In many ways, my career has been dominated by efforts to make “work” bear as much resemblance to “having fun” as possible. Today’s article only confirms that rule. Yesterday afternoon, I spent an hour watching a World Cup soccer match, and for once I could claim that it was completely relevant to work. I could still remember Diego Maradona’s stunning 1986 run through the center of the English defense as vividly as if it happened yesterday, and was hoping to form a similarly vivid memory. Unfortunately, yesterday’s lackluster 0-0 tie between France and Switzerland didn’t provide me with anything remotely approaching that experience.
So what does all this have to do with cognitive psychology? If you study visual memory, quite a bit. One problem that’s interested researchers for decades is the question of how visual memories are represented. Do we encode the 3-D event in memory, so that if we saw it from a different angle our recollection would be just as good? Or do we encode it only from the vantage point we saw? Soccer matches offer a perfect means of studying this phenomenon, since most of us watch on TV, with a single camera view.
A group led by Bärbel Garsoffky developed a method of testing these questions. They showed German college students videos of key goal-scoring plays from soccer matches in the 1988 World Cup. They chose only games during which one team scored at least two goals; the students were only shown a video of one of the goals. Then they were tested with still photos. Eight of the still shots were were from the play they had watched, and eight were from the other goal-scoring play during the same match. The students had to indicate whether each still image was part of the play they had watched. Two of the eight “correct” photos were taken from the same vantage point, but the other six were taking from different angles — either 45, 90, or 135 degrees away from the initial view. Here are the results:
As the still photos were rotated farther away from the initial viewing angle, the students were less and less accurate. The researchers also gave participants a short quiz about their soccer expertise: those who watched fewer than 1,000 minutes of soccer during the previous year were “novices,” and students who watched more than 2,000 minutes were “experts” (the average for experts was over 7,000 minutes–more than 70 matches!). Soccer expertise made no difference in the results.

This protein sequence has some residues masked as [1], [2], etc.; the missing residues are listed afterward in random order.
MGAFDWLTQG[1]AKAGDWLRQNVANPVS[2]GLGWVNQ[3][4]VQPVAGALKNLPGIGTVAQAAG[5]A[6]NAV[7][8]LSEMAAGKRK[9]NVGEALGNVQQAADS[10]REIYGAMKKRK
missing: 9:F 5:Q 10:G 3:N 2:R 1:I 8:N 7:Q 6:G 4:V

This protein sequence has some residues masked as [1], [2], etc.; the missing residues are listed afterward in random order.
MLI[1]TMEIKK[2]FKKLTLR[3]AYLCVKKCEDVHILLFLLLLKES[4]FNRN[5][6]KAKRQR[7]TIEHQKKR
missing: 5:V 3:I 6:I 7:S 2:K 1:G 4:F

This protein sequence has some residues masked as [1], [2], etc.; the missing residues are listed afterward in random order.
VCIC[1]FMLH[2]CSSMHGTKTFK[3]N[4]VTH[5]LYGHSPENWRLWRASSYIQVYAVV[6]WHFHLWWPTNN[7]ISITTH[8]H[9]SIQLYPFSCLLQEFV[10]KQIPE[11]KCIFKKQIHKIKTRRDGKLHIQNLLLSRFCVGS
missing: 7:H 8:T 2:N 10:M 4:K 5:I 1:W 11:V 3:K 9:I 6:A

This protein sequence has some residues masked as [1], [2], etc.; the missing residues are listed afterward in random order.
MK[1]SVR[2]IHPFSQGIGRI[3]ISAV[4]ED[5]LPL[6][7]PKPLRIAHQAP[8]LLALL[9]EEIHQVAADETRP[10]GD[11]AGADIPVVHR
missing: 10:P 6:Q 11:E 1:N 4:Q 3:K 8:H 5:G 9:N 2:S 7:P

But when we watch soccer on TV, we usually see replays of the important plays from different angles. Perhaps when several angles are combined, our representation of the visual memory becomes more multidimensional. To test this question, a new group of volunteers was recruited. They were shown two different angles of each play: the sideline view and the view from behind the goal. Then they were tested with still photos, as before. To give you an idea of how this was done, here’s a chart showing the different camera angles that were used:
The first and second viewing angles are the positions of the video cameras. Still shots were taken from these spots and three more locations: inbetween the two cameras, before the first camera, and after the second camera. Now the participants were tested with 10 different “correct” photos and 10 distractors, again from a different goal scored by the same team in the same game. Here are those results:
This time, there was no statistical difference between the first and second video angles and the inbetween angle. However, there was a significant difference between these three angles and the “before” and “after” angles. So it appears that seeing more different angles does help us remember other angles, but it doesn’t give a perfect three-dimensional representation of the event.
But in film and television, we often see events in a different way: the camera might start with a wide shot, then cut to a different view — a close up from a different angle. Instead of repeating the entire sequence, the action continues in real time, like the Maradona video I link to above. Some researchers have argued that we place the entire memory in the context of the opening shot. So Garsoffky’s team designed a final experiment, where half of the goal-scoring sequence was shown from one angle, then the second half, rotated by 90 degrees, was cut in seamlessly. Participants were shown still shots from both portions of the video, offset at varying degrees from the actual angle they had seen initially. Here are those results:
Now viewers were more accurate only at the identical angle for the portion of the video where the still photos were presented. Watching half the video at a different angle didn’t help viewers recognize scenes at any angle, including the other viewing angle they had seen in the video (this is the 90° data point on the chart).
Garsoffky’s team argues that this evidence demonstrates that visual memories are primarily two-dimensional: that we remember best from the vantage point where we initially saw a scene. Even seeing a scene from two different angles doesn’t improve visual memory much. Perhaps after seeing a scene from many different angles, eventually a complete three-dimensional representation will be built, but even among experts, visual memories are primarily formed in two dimensions.
Garsoffky, B., Schwan, S., & Hesse, F.W. (2002). Viewpoint dependency in the recognition of dynamic scenes. Journal of Experimental Psychology: Learning, Memory, and Cognition, 28(6), 1035-1050.